Sundar Dalton is a barber by profession. That in itself is not remarkable. But Sundar Dalton is also a poet. How many barbers do you know who are poets? (Limericks don’t count.)
Speaking of Limerick, Sundar doesn’t hail from there. He comes rather from Northern Ireland — Belfast to be precise. He’s lived in New York over 30 years, but his poems speak of a richer history still:
Alone in Glasgow Central Station
On a cool day in July I went
Into a coffee-house and ordered cappuccino.
As I sat there waiting with time
On my hands how welcome and consoling
That happy mixture of warm milk –
The first taste of all – and strong coffee was.
Looking round the cheerful crowded room
My eye was caught by a bust,
Porphyry and cream,
Whose baroque curls and philosopher’s
Beard I recognized, from coffee table
Books on Rome, and the illustrations
In serious histories, to be those of
The Emperor Marcus.
And I thought how almost nineteen
Hundred years earlier he himself may
Have stood at this very dear green place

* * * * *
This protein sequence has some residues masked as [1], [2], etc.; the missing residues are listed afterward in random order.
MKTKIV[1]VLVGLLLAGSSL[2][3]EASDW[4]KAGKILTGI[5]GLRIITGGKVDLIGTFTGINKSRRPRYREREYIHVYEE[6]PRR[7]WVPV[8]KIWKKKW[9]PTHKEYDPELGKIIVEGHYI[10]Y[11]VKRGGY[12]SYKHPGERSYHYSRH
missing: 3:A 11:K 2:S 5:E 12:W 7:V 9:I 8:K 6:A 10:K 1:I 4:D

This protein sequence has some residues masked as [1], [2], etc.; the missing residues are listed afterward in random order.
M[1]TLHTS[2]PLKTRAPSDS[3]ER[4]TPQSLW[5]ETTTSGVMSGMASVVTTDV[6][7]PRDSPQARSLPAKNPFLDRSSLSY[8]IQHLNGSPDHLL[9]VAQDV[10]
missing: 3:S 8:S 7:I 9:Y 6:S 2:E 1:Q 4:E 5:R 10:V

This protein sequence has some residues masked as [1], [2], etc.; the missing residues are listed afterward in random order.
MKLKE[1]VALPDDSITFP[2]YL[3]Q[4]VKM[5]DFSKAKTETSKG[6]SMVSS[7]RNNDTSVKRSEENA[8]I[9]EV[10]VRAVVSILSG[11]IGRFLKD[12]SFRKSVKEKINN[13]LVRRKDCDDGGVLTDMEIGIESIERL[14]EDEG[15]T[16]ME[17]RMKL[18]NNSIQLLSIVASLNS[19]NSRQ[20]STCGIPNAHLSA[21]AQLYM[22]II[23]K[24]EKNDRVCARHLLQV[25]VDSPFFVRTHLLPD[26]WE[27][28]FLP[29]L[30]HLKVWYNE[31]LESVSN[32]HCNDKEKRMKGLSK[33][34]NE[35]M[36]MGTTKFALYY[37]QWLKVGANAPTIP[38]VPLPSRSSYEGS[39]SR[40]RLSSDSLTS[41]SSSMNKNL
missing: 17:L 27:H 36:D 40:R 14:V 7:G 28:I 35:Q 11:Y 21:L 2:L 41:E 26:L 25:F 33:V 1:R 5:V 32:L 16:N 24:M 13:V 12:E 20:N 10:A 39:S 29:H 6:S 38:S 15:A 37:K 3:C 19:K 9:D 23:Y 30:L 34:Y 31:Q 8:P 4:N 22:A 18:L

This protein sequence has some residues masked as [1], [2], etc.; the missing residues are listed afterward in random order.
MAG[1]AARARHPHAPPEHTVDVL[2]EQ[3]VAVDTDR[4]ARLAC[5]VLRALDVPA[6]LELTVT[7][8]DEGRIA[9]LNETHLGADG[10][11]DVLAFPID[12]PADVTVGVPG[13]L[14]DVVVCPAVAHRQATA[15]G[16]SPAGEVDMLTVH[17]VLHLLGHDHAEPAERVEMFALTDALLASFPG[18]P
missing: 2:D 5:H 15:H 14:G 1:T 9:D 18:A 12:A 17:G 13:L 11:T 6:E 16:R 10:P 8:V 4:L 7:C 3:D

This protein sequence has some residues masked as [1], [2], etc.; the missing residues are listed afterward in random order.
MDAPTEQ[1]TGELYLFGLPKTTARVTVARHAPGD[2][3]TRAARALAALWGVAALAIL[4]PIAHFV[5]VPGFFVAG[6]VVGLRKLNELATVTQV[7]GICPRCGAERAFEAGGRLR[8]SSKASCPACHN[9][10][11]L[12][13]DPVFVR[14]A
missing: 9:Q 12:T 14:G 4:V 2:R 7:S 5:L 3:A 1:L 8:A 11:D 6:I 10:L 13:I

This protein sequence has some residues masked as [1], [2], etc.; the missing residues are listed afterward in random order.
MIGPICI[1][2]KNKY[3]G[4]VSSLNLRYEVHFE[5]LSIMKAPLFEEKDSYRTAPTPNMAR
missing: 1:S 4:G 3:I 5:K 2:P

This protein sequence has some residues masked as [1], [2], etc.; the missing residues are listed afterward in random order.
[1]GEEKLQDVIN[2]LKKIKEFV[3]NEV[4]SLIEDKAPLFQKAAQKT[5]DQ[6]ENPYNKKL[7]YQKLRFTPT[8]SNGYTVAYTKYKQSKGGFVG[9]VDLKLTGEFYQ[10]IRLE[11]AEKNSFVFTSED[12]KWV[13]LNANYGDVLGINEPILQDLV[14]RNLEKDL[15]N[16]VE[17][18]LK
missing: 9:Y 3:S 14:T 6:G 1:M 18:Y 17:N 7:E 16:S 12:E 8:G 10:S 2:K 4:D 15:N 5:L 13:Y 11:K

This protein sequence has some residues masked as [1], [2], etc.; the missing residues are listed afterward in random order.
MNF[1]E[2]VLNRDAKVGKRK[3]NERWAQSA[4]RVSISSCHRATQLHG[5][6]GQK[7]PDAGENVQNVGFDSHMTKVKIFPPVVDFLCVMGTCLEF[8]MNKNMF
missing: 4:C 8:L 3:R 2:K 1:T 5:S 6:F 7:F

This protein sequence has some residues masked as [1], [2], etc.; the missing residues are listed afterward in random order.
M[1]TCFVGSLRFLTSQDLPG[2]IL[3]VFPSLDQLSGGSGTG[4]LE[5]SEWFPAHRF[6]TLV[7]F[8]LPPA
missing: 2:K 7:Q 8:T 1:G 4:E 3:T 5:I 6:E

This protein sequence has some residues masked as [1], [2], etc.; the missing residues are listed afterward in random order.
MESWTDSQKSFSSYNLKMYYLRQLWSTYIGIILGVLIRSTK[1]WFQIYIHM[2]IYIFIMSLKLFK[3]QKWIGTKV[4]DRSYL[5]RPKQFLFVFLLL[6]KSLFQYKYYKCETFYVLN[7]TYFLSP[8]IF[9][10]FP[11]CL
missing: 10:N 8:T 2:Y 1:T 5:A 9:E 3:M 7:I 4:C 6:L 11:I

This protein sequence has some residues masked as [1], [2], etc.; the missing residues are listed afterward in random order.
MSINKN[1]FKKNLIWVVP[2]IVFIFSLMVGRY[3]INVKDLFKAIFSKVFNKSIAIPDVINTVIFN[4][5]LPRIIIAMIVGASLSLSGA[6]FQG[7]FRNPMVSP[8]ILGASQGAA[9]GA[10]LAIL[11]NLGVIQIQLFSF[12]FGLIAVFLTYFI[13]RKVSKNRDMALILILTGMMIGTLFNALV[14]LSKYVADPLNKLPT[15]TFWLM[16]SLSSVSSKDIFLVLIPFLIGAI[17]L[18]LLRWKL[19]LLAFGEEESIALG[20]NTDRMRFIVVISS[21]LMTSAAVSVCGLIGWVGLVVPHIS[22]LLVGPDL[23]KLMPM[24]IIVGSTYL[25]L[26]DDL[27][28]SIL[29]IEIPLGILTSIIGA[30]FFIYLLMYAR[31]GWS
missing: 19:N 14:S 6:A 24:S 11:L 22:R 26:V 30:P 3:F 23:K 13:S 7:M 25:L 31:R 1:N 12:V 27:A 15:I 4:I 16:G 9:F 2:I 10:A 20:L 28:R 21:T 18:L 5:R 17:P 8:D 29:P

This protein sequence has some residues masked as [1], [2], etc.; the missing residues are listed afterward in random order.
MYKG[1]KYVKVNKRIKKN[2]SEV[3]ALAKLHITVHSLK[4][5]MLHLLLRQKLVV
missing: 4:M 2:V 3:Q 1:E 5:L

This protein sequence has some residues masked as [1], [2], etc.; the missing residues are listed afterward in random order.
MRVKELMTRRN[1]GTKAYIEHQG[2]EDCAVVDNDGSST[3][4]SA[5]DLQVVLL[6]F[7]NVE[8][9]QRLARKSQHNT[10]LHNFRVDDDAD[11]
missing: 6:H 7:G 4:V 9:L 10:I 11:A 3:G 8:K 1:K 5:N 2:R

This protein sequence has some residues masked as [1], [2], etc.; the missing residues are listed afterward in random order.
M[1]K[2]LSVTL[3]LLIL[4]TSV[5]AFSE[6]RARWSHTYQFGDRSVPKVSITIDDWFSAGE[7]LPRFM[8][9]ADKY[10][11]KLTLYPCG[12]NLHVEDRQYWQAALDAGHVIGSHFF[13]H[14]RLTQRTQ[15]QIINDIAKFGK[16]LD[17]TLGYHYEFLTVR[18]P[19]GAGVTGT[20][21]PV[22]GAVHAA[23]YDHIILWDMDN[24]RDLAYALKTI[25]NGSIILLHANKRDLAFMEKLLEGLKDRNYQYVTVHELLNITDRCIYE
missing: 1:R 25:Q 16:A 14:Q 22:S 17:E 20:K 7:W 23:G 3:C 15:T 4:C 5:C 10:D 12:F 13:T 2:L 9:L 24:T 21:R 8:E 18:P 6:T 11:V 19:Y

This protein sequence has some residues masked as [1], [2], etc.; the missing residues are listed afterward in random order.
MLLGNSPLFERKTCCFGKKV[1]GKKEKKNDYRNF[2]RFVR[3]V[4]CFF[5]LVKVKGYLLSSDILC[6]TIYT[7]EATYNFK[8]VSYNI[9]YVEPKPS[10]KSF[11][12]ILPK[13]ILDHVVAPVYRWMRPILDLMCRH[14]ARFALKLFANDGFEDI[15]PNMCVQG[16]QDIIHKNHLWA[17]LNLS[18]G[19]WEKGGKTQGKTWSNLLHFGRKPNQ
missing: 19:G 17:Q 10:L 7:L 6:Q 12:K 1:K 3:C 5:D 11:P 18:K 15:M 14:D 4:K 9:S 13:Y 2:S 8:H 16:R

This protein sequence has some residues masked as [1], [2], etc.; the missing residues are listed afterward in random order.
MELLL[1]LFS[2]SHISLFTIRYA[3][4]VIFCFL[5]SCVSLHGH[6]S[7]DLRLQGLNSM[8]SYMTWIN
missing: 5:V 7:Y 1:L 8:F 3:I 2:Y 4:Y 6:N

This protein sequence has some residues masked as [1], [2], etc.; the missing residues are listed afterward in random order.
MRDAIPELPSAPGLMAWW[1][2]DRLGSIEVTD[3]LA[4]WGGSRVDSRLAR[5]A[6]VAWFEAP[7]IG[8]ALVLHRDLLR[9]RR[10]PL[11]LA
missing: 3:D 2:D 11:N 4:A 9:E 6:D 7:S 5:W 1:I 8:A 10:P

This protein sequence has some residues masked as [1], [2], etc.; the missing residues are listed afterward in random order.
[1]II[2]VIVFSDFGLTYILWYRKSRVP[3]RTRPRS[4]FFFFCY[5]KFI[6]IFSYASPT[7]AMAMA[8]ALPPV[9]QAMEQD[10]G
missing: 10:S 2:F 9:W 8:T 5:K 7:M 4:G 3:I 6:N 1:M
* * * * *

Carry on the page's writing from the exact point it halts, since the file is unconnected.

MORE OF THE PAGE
And watched the legionaries build
The Antonine wall from Forth to Clyde.
I remembered reading in a book, or a book review,
How for centuries after his death
The peasants on the great Antonine
Estate at Lanuvium celebrated his
Birthday still and lit lamps before
An ancestral Image such as this.
Born Annius Verus, nicknamed by Hadrian
Verissime, the most true, he was an index
There for me of Scotland’s happy return
To that great realm of wide humanity,
Brotherhood, Freedom and Equality
And all the schemes of English Oligarchs
Their bastard and unrightful kings undone.
– Sundar Dalton, from Panorama
Sundar is a student of meditation master Sri Chinmoy. I jokingly call him the Barber of Samadhi because Samadhi is an advanced state of meditation in which one is said to experience great bliss — almost like getting a really good haircut.
Sundar first met Sri Chinmoy in Dublin a long, long time ago, and is happy with the spiritual lifestyle that he chose. He swims and runs pretty much every day, meditates every morning, and tries to sing some spiritual songs.
Recently, reporters (not unlike English Oligarchs) barged into Sundar’s barber shop and demanded to know: “Where is the Barber of Samadhi? We want to interview him. It seems he is perhaps the wisest man on earth!” Sundar did grant them a short interview.
There once was a barber named Sundar,
Who hadn’t a lolly or Dove Bar
He always ate healthily,
And as age crept on stealthily,
He found he could run like a racecar!
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